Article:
By Pamela C.Maloney, J.D.
A driver’s non-tortious actions that were not misuse during an accident were irrelevant to automaker’s liability for enhanced injuries.
In a wrongful death action brought against Ford Motor Company by the widow of a driver who committed suicide after sustaining severe injuries in a one-car accident during which the vehicle’s airbag allegedly failed, the South Carolina Supreme Court held that in strict liability or breach of warranty crash worthiness cases involving the issue of comparative negligence or fault, any non-tortious actions by a driver that did not cause the accident and that were not misuse were irrelevant to the automobile maker’s liability for enhancement of the driver’s injuries. The state high court’s response clarified its earlier response to the question of whether comparative negligence in causing enhanced injuries applies in a crash worthiness case in which the plaintiff alleges claims of strict liability and breach of warranty and is seeking damages related only to the plaintiff’s enhanced injuries (Wickersham v. Ford Motor Co., December 9, 2020, Few, J.).
A driver, who had a history of mental illness, was injured in a single-car accident when his 2010 Ford Escape hit a tree after he drove through a T-intersection. He sustained significant injuries, including the eventual loss of one eye, and he suffered severe pain as a result of the accident. Seventeen months later, he committed suicide. Alleging that his injuries and suicide were caused by the vehicle’s defective airbag restraint system, which deployed the airbag too late, the driver’s wife filed suit against Ford in a South Carolina state court, asserting claims both individually and as her husband’s representative for negligence, strict liability, and breach of warranty. The case was removed to federal court, where a jury returned a verdict in the wife’s favor after finding that the airbag system in her husband’s vehicle was defectively designed and that this defect was the cause of his enhanced injuries and eventual suicide [see Products Liability Law Daily’s August 30, 2016 analysis]. The total award was $4.65 million. However, the jury also found that the driver was at fault in his use of the vehicle’s restraint system and that this fault was a proximate cause of his injuries. The jury attributed 30 percent of the fault to the driver, and 70 percent to Ford. The automaker subsequently moved for judgment as a matter of law, for a new trial, and to alter or amend the judgment. The federal district court denied the motions, concluding that there was sufficient evidence to support the jury’s verdict [see Products Liability Law Daily’s August 31, 2017 analysis].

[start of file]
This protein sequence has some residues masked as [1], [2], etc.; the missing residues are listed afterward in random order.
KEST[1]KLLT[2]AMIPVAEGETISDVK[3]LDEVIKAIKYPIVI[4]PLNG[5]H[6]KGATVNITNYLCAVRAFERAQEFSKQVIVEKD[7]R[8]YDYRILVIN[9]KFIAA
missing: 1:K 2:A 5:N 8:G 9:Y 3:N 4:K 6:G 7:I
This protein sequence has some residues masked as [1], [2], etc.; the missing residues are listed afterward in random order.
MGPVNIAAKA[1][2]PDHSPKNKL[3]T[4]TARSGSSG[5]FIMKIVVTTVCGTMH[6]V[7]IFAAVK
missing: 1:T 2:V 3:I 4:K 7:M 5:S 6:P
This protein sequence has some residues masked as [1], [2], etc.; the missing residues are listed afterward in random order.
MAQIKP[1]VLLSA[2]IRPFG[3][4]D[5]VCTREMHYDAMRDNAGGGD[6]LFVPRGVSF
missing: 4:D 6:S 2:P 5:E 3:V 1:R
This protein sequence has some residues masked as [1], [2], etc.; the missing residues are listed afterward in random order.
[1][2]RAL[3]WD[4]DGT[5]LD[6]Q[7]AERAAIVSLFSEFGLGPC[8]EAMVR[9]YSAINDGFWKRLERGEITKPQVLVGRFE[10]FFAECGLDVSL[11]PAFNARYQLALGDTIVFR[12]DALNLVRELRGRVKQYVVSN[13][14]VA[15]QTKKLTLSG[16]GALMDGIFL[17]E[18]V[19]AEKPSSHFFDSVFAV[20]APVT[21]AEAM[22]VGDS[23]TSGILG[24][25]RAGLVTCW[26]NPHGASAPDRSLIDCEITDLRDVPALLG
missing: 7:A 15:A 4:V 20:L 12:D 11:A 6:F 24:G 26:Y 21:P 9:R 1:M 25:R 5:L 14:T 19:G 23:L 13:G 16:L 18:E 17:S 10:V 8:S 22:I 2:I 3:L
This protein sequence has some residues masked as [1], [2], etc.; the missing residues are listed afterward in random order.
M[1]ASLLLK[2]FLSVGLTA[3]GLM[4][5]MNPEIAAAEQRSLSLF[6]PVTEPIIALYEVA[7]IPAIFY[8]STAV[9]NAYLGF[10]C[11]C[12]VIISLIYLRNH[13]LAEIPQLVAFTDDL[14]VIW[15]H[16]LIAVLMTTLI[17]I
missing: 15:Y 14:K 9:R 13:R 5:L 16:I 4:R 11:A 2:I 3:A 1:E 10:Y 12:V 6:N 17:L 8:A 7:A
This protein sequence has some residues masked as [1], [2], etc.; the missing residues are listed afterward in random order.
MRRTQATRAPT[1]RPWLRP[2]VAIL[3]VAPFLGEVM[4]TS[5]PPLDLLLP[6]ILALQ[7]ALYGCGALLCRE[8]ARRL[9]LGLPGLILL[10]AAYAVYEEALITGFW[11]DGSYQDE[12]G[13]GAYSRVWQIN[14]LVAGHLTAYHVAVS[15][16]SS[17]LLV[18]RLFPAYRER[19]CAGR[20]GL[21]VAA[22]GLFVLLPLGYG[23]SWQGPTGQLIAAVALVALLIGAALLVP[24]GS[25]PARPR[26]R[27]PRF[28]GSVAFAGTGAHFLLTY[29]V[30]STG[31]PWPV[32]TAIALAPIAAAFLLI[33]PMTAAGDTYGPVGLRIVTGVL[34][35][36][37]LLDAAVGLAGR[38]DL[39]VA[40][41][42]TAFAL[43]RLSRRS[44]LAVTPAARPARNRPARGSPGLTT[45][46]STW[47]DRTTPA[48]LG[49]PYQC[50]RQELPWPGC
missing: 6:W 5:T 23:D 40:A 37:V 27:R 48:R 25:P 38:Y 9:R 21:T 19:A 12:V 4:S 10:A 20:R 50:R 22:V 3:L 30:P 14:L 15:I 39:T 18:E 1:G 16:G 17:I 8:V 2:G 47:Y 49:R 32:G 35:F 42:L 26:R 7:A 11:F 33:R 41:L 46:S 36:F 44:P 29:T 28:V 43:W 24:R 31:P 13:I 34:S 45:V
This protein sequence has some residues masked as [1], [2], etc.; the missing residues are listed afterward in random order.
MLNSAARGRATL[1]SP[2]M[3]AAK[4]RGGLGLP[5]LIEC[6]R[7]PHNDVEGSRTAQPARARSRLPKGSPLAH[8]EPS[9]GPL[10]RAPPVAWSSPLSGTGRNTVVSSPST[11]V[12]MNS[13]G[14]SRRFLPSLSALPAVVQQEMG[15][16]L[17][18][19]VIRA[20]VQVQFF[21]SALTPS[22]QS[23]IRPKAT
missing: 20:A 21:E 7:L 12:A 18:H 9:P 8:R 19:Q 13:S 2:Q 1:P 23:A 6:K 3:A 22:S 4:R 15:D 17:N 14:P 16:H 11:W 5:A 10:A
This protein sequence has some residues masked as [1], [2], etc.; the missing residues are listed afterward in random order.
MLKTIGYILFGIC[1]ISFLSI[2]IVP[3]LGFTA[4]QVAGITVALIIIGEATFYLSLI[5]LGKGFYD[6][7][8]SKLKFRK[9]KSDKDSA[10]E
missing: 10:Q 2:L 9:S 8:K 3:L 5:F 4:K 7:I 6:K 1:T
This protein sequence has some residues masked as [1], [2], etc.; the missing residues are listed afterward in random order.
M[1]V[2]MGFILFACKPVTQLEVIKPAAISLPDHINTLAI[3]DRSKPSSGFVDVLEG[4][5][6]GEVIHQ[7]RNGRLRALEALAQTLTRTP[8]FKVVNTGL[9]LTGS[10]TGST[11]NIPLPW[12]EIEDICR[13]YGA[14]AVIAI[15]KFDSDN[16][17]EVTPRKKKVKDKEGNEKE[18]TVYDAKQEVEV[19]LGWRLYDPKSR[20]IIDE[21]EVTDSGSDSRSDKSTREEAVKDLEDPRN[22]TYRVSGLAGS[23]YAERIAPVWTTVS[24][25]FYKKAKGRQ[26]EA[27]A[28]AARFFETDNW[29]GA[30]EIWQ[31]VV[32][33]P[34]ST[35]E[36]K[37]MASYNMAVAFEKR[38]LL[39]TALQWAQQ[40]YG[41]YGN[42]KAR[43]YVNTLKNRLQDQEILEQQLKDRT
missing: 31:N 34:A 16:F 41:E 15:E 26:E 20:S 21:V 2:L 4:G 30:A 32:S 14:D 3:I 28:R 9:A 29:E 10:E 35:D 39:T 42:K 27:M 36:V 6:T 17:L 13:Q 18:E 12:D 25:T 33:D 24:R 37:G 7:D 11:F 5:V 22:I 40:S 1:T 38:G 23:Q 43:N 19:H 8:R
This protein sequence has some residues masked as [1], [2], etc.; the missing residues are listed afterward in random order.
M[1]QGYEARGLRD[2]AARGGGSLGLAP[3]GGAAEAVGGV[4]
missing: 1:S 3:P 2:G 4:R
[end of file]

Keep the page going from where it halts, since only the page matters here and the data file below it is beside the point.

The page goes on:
On appeal, the U.S. Court of Appeals for the Fourth Circuit found that resolution of the case turned on questions of South Carolina law for which there was no controlling precedent. Accordingly, an appellate panel certified two questions to the state’s highest court, asking whether the state recognizes the "uncontrollable impulse" exception to the general rule that suicide breaks the causal chain in a wrongful death case, and whether comparative negligence in causing enhanced injuries applies in a crash worthiness case in which the plaintiff alleges claims of strict liability and breach of warranty and is seeking damages related only to the plaintiff’s enhanced injuries [see Products Liability Law Daily’s June 15, 2018 analysis].